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No leash on plane fare predators

Little scope for government intervention, says minister

TT Bureau New Delhi Published 28.06.19, 02:15 AM
Hardeep Singh Puri during the CII National Council Meeting in New Delhi on June 14, 2019.

Hardeep Singh Puri during the CII National Council Meeting in New Delhi on June 14, 2019. (PTI)

The Centre has no plans to impose a cap on plane ticket prices to halt predatory pricing, which airlines resort to whenever there is a natural calamity, civil disturbance or a long string of holidays.

Hardeep Puri, minister of state (independent charge) for civil aviation, held his ground in the face of a clamour from Lok Sabha members for the government to put a lid on airline fares, which rocket to stratospheric levels whenever there is a crisis.


Airlines have tended to blame such price surges on the system of dynamic pricing that the industry embraced a few years ago.

The issue of predatory pricing by airlines was raised by Pinaki Mishra, Biju Janata Dal member from Puri, who wanted to know whether the government would consider capping fares during crises. He cited two recent instances when airfares had gone through the roof.

During the Jat agitation in Haryana, Mishra said, airfares on the Delhi-Chandigarh route had crossed Rs 90,000 a ticket. Again, when Cyclone Fani hit Odisha last month, the fares for flights from Delhi to Bhubaneswar had topped Rs 60,000, he added.

In his reply, Puri said there was little scope for government intervention in airline ticket pricing because of the dynamic pricing mechanism and the fact that airlines were largely privately owned.

“Any attempt to impose a cap on prices could actually prove to be counter-productive,” the minister argued.

The dynamic pricing system provides for different price buckets depending on when the passenger books his ticket.

Usually, fares on medium-haul flights can be as low as Rs 5,000 if the tickets are bought at least three weeks in advance. They tend to rise nearer to the date of the flight but aren’t unusually high most of the time.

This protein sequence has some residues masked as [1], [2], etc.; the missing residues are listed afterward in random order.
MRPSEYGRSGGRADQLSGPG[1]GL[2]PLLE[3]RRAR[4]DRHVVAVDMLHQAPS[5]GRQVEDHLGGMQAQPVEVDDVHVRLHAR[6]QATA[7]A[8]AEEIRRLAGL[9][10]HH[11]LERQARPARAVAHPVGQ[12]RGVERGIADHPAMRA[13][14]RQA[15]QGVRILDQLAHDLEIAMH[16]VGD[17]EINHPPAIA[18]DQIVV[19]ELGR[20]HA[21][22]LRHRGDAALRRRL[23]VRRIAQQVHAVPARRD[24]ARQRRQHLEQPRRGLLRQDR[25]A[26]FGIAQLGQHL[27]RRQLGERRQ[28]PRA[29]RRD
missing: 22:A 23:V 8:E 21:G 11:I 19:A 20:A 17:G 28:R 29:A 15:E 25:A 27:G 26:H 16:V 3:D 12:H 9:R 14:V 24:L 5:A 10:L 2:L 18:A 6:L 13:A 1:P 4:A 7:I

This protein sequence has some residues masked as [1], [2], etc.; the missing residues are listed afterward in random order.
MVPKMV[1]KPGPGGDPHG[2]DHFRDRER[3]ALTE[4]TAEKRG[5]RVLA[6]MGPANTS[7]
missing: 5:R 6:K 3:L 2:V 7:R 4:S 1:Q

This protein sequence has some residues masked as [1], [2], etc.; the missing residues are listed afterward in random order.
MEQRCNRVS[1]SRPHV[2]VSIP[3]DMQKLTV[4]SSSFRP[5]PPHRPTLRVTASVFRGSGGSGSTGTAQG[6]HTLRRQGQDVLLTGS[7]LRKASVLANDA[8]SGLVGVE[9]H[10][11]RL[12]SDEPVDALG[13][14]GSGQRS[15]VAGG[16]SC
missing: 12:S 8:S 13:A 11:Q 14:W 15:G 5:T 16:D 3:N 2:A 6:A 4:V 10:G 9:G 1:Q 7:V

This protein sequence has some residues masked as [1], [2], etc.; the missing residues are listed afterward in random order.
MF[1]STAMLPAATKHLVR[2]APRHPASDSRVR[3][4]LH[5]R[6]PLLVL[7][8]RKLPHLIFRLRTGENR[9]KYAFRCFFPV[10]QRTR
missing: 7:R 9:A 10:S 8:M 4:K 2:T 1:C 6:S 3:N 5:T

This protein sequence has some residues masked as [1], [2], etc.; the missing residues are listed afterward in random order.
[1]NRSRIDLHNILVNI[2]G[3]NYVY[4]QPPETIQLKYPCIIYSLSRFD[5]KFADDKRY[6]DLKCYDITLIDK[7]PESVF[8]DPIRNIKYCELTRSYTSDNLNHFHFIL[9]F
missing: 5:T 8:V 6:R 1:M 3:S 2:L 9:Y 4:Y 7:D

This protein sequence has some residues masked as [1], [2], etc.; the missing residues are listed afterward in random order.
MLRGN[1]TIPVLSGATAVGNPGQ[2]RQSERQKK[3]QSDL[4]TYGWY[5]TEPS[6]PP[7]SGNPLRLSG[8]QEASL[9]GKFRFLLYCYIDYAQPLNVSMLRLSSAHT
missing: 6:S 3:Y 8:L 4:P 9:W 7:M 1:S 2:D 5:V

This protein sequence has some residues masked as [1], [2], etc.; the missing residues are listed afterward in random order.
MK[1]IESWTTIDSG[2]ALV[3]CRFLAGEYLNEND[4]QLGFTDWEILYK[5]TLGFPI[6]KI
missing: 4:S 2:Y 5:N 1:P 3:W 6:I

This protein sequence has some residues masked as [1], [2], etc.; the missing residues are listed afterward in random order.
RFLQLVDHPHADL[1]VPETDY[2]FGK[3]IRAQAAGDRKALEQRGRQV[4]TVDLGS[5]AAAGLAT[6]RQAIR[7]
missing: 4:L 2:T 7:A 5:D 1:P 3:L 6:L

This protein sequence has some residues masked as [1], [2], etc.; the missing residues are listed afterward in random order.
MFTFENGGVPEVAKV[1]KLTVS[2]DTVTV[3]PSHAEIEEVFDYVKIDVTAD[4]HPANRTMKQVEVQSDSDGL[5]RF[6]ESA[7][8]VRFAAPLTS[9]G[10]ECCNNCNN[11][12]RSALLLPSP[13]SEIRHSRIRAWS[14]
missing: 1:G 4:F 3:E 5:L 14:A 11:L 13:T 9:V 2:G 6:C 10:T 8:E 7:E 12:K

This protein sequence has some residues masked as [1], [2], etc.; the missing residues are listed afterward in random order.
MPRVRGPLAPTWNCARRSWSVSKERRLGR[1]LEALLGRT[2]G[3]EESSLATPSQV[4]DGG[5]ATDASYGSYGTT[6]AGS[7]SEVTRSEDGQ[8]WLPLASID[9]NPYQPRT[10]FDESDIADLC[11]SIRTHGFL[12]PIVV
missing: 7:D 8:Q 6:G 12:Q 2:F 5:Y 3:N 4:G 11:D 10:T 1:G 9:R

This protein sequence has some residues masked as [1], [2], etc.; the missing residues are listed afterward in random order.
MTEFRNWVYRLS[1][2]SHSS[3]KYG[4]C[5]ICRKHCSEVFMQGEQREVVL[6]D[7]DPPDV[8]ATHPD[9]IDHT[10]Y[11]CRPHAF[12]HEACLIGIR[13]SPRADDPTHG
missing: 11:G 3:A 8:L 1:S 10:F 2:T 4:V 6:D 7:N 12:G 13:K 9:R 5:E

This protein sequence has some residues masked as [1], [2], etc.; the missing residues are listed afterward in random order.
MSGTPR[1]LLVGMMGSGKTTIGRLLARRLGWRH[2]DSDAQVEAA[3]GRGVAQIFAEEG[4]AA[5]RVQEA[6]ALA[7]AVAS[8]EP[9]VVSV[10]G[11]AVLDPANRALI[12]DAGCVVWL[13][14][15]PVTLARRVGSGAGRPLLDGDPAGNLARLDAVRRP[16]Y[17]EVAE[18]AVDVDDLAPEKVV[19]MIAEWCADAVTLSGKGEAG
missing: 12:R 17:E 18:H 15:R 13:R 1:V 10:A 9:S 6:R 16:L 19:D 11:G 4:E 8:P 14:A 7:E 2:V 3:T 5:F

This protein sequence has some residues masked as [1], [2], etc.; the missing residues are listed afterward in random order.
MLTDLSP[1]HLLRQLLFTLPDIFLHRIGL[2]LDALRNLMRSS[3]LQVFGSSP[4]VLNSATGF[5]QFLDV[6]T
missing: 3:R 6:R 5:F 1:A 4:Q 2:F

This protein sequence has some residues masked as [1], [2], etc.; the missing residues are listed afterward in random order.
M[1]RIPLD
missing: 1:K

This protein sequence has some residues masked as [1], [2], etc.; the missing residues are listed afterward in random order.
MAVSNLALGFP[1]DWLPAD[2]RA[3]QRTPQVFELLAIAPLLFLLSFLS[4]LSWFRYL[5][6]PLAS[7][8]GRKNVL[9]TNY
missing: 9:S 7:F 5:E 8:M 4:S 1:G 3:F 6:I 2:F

Puri claimed that if the government imposed a price cap, the fares in the lower buckets would disappear and would head upward towards the capped price — a characterisation of price behaviour that economists may challenge.

This is not the first time that the Modi government has shied away from a popular demand to cap airline ticket prices.

In January last year, a parliamentary standing committee on transport, tourism and culture had submitted a report in which it suggested that the government should set limits for airline ticket prices and ensure fair cancellation charges.

The committee also went on to say that the dynamic fare pricing mechanism – a globally accepted practice – may not be suitable for India.

“The Committee notes that around festivals and for bookings made closer to the date of travel, some airlines are charging more than 10 times of the advance booking fare. The Committee observes that this is arbitrary. A deregulatory environment does not mean unlimited freedom of exploitation,” the report said.

“Economic viability cannot be the only criteria for decision-making. The Ministry of Civil Aviation, though aware of the rampant exploitation, is not showing any proactive role in regulating the air fares. The Committee, therefore, recommends to the ministry of civil aviation to consider fixing an upper limit of the air tickets for every sector.”

At that time too, then civil aviation minister Jayant Sinha defended the Modi government’s hands-off policy on the issue and argued that less than 1 per cent of the air fares go above the average – an argument that Puri also tried to advance amid uproar in the House.

The debate was quickly cut short by the deputy Speaker even as opposition members from the Congress, the Trinamul Congress, and DMK accused the minister of trying to justify predatory pricing by private airlines.

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